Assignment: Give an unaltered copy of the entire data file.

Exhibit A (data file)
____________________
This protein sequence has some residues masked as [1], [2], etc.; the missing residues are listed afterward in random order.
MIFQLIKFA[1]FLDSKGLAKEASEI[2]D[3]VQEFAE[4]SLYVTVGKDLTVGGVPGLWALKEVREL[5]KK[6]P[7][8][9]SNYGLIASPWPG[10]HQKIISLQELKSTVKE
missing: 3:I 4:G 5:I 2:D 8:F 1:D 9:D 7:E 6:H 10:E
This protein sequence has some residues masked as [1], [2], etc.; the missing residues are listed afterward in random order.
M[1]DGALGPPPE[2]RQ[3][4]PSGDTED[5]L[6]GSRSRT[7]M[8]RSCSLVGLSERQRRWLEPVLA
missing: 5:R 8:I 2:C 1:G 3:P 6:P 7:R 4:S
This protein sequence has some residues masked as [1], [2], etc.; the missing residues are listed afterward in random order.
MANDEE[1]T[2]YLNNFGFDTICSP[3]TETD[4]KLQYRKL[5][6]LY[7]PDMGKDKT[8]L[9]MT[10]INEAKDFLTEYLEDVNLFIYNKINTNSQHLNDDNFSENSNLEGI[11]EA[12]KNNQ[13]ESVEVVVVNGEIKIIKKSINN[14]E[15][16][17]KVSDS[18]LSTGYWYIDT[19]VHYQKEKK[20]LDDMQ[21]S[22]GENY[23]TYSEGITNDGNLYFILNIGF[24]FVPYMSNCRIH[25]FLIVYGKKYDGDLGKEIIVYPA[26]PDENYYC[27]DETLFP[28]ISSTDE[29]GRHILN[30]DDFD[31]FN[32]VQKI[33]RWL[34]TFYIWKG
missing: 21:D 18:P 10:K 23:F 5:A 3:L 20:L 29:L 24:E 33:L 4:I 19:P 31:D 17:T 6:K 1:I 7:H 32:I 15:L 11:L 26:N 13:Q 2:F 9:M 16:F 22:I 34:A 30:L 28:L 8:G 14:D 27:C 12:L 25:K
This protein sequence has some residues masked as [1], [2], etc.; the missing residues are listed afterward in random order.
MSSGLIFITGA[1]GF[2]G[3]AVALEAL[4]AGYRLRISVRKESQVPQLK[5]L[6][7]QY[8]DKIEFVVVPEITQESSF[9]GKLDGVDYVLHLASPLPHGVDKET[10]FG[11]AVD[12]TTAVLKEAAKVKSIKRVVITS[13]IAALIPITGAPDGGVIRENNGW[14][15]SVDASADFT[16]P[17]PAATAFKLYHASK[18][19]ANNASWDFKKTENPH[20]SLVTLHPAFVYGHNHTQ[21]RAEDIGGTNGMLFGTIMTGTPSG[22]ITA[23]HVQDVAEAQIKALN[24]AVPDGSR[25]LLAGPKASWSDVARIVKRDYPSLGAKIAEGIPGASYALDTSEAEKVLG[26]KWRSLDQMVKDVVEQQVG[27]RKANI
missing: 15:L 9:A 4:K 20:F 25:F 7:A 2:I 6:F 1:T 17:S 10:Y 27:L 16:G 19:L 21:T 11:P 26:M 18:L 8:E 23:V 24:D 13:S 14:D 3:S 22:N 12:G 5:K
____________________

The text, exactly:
This protein sequence has some residues masked as [1], [2], etc.; the missing residues are listed afterward in random order.
MIFQLIKFA[1]FLDSKGLAKEASEI[2]D[3]VQEFAE[4]SLYVTVGKDLTVGGVPGLWALKEVREL[5]KK[6]P[7][8][9]SNYGLIASPWPG[10]HQKIISLQELKSTVKE
missing: 3:I 4:G 5:I 2:D 8:F 1:D 9:D 7:E 6:H 10:E
This protein sequence has some residues masked as [1], [2], etc.; the missing residues are listed afterward in random order.
M[1]DGALGPPPE[2]RQ[3][4]PSGDTED[5]L[6]GSRSRT[7]M[8]RSCSLVGLSERQRRWLEPVLA
missing: 5:R 8:I 2:C 1:G 3:P 6:P 7:R 4:S
This protein sequence has some residues masked as [1], [2], etc.; the missing residues are listed afterward in random order.
MANDEE[1]T[2]YLNNFGFDTICSP[3]TETD[4]KLQYRKL[5][6]LY[7]PDMGKDKT[8]L[9]MT[10]INEAKDFLTEYLEDVNLFIYNKINTNSQHLNDDNFSENSNLEGI[11]EA[12]KNNQ[13]ESVEVVVVNGEIKIIKKSINN[14]E[15][16][17]KVSDS[18]LSTGYWYIDT[19]VHYQKEKK[20]LDDMQ[21]S[22]GENY[23]TYSEGITNDGNLYFILNIGF[24]FVPYMSNCRIH[25]FLIVYGKKYDGDLGKEIIVYPA[26]PDENYYC[27]DETLFP[28]ISSTDE[29]GRHILN[30]DDFD[31]FN[32]VQKI[33]RWL[34]TFYIWKG
missing: 21:D 18:P 10:K 23:F 5:A 3:L 20:L 29:L 24:E 33:L 4:I 19:P 31:D 17:T 6:K 1:I 7:H 32:I 15:L 11:L 26:N 13:Q 2:F 9:M 16:F 22:I 34:A 30:L 28:L 8:G 14:D 27:C 12:L 25:K
This protein sequence has some residues masked as [1], [2], etc.; the missing residues are listed afterward in random order.
MSSGLIFITGA[1]GF[2]G[3]AVALEAL[4]AGYRLRISVRKESQVPQLK[5]L[6][7]QY[8]DKIEFVVVPEITQESSF[9]GKLDGVDYVLHLASPLPHGVDKET[10]FG[11]AVD[12]TTAVLKEAAKVKSIKRVVITS[13]IAALIPITGAPDGGVIRENNGW[14][15]SVDASADFT[16]P[17]PAATAFKLYHASK[18][19]ANNASWDFKKTENPH[20]SLVTLHPAFVYGHNHTQ[21]RAEDIGGTNGMLFGTIMTGTPSG[22]ITA[23]HVQDVAEAQIKALN[24]AVPDGSR[25]LLAGPKASWSDVARIVKRDYPSLGAKIAEGIPGASYALDTSEAEKVLG[26]KWRSLDQMVKDVVEQQVG[27]RKANI
missing: 15:L 9:A 4:K 20:F 25:F 7:A 2:I 6:F 1:T 17:S 10:Y 27:L 16:G 19:L 21:T 11:P 26:M 18:L 8:E 23:V 24:D 13:S 14:D 3:S 22:N 12:G 5:K